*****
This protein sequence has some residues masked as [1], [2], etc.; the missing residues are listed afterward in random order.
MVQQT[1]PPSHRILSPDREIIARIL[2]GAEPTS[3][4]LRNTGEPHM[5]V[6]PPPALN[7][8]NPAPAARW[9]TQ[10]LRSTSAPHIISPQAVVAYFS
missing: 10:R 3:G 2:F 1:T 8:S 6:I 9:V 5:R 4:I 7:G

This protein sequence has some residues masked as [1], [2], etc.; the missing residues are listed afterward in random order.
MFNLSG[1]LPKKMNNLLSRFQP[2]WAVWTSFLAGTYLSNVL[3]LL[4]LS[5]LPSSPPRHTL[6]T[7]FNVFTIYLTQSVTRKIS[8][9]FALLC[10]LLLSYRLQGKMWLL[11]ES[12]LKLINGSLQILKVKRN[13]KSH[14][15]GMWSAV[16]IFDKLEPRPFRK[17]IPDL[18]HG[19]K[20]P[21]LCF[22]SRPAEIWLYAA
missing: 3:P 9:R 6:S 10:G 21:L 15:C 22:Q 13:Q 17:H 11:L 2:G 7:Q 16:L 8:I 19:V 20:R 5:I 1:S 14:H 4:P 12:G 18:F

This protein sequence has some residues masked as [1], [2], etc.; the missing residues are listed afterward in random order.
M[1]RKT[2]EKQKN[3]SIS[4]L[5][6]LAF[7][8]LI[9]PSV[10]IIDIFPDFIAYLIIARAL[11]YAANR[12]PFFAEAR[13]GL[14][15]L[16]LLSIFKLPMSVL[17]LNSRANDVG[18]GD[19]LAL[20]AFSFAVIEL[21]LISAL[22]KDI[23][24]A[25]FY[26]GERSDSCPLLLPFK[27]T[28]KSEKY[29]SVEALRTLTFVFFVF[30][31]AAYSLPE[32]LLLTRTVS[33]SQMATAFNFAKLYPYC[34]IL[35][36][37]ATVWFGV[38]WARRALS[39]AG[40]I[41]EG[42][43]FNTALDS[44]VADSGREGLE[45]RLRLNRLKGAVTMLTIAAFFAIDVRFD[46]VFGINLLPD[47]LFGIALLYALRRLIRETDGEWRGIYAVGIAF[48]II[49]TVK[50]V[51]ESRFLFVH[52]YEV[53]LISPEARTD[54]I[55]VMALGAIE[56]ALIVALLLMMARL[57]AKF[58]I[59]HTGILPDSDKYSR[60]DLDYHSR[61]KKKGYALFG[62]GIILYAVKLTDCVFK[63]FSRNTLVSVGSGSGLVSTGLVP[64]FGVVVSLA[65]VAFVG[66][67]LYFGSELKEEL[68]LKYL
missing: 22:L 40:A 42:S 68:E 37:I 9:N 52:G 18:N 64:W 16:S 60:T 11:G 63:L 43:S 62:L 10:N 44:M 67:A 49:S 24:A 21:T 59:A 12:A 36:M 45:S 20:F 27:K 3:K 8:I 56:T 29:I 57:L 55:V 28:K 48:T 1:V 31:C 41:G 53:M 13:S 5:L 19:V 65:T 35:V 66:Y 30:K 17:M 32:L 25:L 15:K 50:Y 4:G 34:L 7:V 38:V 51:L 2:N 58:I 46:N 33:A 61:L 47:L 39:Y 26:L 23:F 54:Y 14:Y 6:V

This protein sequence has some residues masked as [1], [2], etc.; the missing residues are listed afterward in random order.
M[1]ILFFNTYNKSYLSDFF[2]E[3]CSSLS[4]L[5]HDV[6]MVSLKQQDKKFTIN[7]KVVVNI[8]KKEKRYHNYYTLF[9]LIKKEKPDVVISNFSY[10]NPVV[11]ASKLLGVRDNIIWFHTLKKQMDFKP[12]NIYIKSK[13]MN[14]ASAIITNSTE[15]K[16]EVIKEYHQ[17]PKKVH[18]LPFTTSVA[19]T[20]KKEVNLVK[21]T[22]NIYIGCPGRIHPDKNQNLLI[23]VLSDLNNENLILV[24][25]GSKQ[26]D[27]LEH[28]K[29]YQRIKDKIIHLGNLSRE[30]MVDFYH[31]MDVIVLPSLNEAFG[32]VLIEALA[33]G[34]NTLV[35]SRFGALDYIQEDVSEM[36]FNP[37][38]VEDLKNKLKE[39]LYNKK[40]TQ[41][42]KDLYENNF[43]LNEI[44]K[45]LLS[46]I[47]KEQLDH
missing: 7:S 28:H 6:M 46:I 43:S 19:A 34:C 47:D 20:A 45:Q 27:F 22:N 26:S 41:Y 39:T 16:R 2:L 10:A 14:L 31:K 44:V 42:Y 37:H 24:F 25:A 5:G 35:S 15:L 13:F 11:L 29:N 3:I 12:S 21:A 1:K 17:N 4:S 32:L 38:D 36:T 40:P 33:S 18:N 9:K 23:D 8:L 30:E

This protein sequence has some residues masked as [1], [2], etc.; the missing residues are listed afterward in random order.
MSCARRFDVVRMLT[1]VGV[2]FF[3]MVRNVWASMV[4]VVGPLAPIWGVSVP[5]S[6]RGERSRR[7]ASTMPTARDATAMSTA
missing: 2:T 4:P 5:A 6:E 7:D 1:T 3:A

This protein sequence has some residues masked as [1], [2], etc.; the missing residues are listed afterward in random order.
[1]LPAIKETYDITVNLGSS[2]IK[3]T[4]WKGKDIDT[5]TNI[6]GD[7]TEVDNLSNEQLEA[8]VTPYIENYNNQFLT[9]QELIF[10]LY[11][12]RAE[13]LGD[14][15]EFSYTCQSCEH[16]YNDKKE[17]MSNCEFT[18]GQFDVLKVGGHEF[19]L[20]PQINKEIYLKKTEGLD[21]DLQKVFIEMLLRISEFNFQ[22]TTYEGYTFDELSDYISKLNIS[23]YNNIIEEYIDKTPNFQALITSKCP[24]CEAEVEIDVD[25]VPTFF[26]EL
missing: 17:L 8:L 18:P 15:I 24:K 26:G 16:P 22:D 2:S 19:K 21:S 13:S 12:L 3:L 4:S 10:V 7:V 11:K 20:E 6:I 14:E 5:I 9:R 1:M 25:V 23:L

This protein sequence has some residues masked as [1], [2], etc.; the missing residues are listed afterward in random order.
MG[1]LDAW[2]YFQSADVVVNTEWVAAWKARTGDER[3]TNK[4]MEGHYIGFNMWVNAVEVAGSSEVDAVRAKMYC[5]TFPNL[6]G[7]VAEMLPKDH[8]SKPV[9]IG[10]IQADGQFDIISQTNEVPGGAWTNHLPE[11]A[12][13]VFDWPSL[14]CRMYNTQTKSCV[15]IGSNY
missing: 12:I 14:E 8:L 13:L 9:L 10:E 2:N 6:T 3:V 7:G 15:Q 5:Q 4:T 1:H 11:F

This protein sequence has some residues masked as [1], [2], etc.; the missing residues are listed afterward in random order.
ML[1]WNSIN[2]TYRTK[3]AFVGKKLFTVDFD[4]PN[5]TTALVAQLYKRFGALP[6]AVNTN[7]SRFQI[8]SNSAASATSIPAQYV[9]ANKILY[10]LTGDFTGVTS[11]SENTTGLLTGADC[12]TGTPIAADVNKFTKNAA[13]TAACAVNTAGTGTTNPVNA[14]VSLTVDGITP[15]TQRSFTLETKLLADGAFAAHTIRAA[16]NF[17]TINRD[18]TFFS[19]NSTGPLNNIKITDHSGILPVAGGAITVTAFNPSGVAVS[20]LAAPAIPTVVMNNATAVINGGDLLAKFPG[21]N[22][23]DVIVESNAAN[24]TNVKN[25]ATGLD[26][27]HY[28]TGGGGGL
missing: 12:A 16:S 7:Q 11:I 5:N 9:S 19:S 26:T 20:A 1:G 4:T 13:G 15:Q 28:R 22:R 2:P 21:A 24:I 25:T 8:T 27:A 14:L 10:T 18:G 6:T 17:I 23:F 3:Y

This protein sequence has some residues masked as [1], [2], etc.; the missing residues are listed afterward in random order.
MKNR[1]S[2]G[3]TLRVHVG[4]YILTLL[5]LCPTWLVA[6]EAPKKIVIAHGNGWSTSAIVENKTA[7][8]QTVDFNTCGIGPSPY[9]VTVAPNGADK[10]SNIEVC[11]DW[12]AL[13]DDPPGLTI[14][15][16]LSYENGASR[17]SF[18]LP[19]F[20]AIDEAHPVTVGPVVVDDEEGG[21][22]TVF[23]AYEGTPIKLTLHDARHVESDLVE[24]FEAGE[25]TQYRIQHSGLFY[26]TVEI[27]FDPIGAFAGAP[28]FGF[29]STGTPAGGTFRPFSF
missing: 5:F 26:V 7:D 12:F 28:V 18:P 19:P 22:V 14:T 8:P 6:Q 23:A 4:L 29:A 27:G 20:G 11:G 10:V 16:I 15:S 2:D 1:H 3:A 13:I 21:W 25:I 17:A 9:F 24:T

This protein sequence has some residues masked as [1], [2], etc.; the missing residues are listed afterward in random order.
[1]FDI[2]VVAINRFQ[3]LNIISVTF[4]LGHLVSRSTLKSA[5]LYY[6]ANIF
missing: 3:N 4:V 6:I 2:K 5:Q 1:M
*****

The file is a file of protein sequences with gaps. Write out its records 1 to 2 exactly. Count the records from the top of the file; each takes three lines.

This protein sequence has some residues masked as [1], [2], etc.; the missing residues are listed afterward in random order.
MVQQT[1]PPSHRILSPDREIIARIL[2]GAEPTS[3][4]LRNTGEPHM[5]V[6]PPPALN[7][8]NPAPAARW[9]TQ[10]LRSTSAPHIISPQAVVAYFS
missing: 10:R 3:G 2:F 1:T 8:S 6:I 9:V 5:R 4:I 7:G

This protein sequence has some residues masked as [1], [2], etc.; the missing residues are listed afterward in random order.
MFNLSG[1]LPKKMNNLLSRFQP[2]WAVWTSFLAGTYLSNVL[3]LL[4]LS[5]LPSSPPRHTL[6]T[7]FNVFTIYLTQSVTRKIS[8][9]FALLC[10]LLLSYRLQGKMWLL[11]ES[12]LKLINGSLQILKVKRN[13]KSH[14][15]GMWSAV[16]IFDKLEPRPFRK[17]IPDL[18]HG[19]K[20]P[21]LCF[22]SRPAEIWLYAA
missing: 3:P 9:R 6:S 10:G 21:L 15:C 22:Q 13:Q 17:H 11:L 2:G 7:Q 16:L 8:I 19:V 20:R 5:I 1:S 14:H 4:P 12:G 18:F